the prayer 'of the petitioners and Dis
miss the petition.
And it is so ordered.
A. S. Hartwell and Ashford &
Ashford for petitioners; Attorney
General Whiting and F. M. Hatch,
Richard F. Bickkhton,
Justice Supreme Court.
March 30, 1892.
HOflSFOflD'S ACID PHOSPHATE
ainkt'H nn IiivlBoi-iitlnir OrlnU
with water and sugar only. Delicious.
PACIFIC HARDWARE CO., L'D.
DOOR MATS. DOOR MATS. '
Rubber, superior quality ; lettered
"Aloha," "Welcome," and plain
Cocoanut Mats, a desirable assort
Steel Scraper Mats, practical, ser
viceable. tSf Call and examine our stock.
Are Yon Ever Thitsty
These warm days and want some
thing besides water to quench your
thirst? If so, we can oiler you a
package thut will make live gallons of
the most delicious Root Beer. This
preparation is made directly fuim
fresh bulks and roots. It comes in
liquid form,, requires no boiling or
straining. Drank freely it keeps the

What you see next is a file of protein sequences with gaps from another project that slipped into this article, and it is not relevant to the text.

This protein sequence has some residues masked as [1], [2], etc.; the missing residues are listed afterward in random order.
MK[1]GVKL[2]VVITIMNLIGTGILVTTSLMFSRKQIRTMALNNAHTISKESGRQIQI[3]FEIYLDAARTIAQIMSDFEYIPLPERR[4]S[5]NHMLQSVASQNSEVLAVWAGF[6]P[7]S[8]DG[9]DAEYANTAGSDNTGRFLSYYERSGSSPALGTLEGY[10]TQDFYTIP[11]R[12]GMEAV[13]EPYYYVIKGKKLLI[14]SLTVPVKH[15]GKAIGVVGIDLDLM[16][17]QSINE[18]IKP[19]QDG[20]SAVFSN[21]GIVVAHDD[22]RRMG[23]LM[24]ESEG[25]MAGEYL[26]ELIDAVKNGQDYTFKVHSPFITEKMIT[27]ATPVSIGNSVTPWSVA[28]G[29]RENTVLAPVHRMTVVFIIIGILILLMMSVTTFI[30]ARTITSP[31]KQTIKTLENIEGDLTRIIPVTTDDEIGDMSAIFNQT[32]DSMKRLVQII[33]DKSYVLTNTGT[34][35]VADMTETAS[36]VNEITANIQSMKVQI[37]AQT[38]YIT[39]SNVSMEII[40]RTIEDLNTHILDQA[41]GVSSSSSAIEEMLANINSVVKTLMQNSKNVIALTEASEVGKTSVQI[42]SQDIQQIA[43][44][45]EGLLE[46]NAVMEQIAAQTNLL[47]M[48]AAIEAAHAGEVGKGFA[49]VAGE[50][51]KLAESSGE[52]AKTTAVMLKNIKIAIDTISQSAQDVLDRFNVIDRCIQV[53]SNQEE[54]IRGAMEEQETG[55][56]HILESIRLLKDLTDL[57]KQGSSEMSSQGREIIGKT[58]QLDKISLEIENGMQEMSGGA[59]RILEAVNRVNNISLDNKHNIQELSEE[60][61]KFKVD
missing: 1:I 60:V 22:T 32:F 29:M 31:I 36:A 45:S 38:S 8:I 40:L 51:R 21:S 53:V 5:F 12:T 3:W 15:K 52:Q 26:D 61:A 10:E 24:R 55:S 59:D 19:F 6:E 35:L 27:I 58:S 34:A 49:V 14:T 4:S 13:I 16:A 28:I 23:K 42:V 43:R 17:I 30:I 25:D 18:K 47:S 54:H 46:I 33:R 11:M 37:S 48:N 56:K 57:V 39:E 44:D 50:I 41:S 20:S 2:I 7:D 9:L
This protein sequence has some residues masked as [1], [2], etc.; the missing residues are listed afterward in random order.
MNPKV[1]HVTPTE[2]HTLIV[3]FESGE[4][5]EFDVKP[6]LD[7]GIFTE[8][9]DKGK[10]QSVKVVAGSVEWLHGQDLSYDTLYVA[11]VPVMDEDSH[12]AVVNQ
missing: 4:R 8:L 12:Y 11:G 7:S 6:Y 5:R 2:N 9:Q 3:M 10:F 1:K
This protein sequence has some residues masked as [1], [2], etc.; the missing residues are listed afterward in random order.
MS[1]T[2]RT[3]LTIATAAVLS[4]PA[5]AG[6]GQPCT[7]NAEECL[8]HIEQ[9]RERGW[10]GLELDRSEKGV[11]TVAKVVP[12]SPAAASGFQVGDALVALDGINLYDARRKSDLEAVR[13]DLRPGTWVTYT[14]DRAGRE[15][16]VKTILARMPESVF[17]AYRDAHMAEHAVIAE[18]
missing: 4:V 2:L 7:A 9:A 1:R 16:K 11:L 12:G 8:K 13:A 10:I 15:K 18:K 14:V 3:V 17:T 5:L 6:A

systum iu a healthy condition. It is
Have you ever heard of the Seven
Southcrland Sisters who are cele
brated for their long tresses ol beauti
ful hair. Tboy say this unusual growth
was induced by using a hair tonic
which they discovered and are now
selling to those less fortunate. They
also found trouble with dandruff, as
we all do more or less. Their Scalp
Cleaner removcb all "such deleterious
matter. We've thebo and Hall's, Mrs.
Allen's, Barry's Tricopherous, Carbo
linc, Rum & Quinine and others.
Sometimes people are not satisfied
with tho color of their hair, and de
siie a change. Hair Dyes will bring
this about. We keep Hill's, Buck
ingham's and others.
How about mosquitoes these nights?
Remember wu keep Bubuch and the
Burners for thu same.
HOBRON, NEWMAN & CO.,
Corner iTort St Klne BtruotB.
Dr. Okas. A. Peterson